Laudian


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Laudian

(ˈlɔːdɪən)
adj
(Anglicanism) Church of England of or relating to the High-Church standards set up for the Church of England by Archbishop Laud
Collins English Dictionary – Complete and Unabridged, 12th Edition 2014 © HarperCollins Publishers 1991, 1994, 1998, 2000, 2003, 2006, 2007, 2009, 2011, 2014
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He identifies John Donne's Devotions Upon Emergent Occasions as participating in a renewed emphasis on private confession in the Laudian Church, and calls attention to the gap between the direct reception of Adam and Eve's penitential prayer in John Milton's Paradise Lost and the necessity of mediation for Spenser's Redcrosse Knight in the House of Holiness, as indicative of the internal variations within Protestant treatments of confession.
Sermons by the local Calvinist militants Robert Bolton and Joseph Bentham, the moderate Puritan Edward Reynolds, and the Arminian conformist Peter Hausted are read alongside the spiritual diary of the Northampton steward Robert Woodford, the devotional confessions of the godly Elizabeth Isham, and the unpublished letters of the Laudian controversialist Robert Sibthorpe.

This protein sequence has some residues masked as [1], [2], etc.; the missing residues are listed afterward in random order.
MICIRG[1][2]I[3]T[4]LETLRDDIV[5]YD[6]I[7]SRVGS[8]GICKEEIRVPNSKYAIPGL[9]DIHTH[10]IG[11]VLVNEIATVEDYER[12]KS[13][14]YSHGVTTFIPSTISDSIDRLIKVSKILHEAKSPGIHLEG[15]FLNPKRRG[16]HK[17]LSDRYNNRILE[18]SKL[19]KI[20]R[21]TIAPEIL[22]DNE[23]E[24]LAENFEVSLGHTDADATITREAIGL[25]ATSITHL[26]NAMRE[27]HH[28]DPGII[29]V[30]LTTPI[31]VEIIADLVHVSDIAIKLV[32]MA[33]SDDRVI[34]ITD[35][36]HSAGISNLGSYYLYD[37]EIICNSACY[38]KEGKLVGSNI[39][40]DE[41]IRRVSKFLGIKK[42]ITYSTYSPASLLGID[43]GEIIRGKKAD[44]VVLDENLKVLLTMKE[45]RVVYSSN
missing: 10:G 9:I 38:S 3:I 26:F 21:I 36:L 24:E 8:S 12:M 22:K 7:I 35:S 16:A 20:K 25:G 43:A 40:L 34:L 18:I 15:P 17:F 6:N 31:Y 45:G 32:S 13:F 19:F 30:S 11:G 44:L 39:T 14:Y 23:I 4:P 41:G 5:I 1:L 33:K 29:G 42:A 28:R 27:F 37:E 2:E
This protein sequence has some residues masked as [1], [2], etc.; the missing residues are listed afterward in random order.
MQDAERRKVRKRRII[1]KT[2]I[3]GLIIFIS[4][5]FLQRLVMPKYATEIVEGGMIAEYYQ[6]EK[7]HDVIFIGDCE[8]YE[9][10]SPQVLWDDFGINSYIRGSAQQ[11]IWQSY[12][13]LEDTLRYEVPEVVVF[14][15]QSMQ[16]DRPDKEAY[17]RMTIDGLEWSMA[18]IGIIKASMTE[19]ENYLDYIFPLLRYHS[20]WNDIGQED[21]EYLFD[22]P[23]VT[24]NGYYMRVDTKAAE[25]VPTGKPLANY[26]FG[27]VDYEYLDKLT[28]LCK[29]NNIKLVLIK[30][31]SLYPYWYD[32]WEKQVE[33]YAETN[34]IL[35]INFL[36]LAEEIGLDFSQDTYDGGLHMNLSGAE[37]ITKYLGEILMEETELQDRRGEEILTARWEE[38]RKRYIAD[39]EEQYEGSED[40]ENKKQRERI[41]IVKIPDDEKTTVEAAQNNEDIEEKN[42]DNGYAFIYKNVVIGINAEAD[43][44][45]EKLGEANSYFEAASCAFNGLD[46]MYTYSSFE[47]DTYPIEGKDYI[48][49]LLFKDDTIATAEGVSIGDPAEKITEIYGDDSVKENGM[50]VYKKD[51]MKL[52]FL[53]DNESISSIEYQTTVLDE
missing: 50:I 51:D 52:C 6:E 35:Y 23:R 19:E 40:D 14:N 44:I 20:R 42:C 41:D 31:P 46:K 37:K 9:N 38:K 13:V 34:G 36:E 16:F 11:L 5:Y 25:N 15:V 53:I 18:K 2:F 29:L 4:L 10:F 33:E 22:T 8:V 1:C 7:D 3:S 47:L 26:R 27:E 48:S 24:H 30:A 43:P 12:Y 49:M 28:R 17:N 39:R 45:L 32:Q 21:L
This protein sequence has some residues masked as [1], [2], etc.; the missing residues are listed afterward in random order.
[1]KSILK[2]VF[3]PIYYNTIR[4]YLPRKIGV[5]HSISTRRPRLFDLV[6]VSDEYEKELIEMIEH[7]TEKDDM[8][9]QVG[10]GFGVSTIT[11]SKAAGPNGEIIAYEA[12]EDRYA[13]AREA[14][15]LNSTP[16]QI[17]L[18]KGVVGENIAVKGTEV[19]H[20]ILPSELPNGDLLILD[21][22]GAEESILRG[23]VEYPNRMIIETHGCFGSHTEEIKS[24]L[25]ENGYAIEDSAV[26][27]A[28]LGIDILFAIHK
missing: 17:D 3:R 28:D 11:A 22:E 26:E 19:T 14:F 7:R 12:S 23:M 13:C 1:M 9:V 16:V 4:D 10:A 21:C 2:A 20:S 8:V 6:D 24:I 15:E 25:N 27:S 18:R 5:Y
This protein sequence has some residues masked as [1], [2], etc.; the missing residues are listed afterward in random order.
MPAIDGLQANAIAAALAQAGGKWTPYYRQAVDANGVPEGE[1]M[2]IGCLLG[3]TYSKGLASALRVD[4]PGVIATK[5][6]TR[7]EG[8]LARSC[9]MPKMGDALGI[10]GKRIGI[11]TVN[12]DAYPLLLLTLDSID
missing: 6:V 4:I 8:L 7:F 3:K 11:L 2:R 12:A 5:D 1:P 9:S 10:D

The University of Oxford had recently conferred the honor of "Laudian Professor of Arabic" upon Al-Babtain, the highlight of a career dedicated to developing the Arabic language.
The Ashmole collection was indexed in 1992, "smaller Bodleian collections" in 1998, and the Laudian collection in 2000 (IMEP 9,12,16).
In the same year Margoliouth applied, unsuccessfully, for the chair of the Laudian professor of Arabic in Oxford, to which he was appointed two years later.
(9) In the rush to issue more licences in 1633, this must have been an oversight, given Thomas's pronounced lack of sympathy for Laudian policies.
However, the strictest Laudian bishops such as Matthew Wren were not great ordainers, perhaps because of the very high standards they upheld for aspiring clerics, and the work of providing a properly ordained ministry was mostly carried out by English moderates and a few Scottish and Irish bishops.
Elizabeth's via media brought comfort to many, but that stability gave way to Laudian finery, then Puritan ascendancy, followed by Restoration and another reaction.
Among specific topics are the city and its schools, poetry and imitation, Platonic themes and variations, medicine and astrology, the purpose of natural science, the Trinity, the Incarnation, the function of integumentum, quotation and imitation, the standard and Laudian glosses, and Alan of Lille and Peter Lombard.
Nicholas McDowell describes Milton's engagement with the baroque idiom of Laudian poetics in which "Crashaw excelled and Milton stuttered" (9), and argues that Milton had a "tendency toward Laudian ritualism" (inspired by his father).
By comparing Milton's early devotional lyrics with those of other 17th century Cambridge poets, the ascription of a Laudian idiom to him adds to the debate on how radical the young Milton might have been.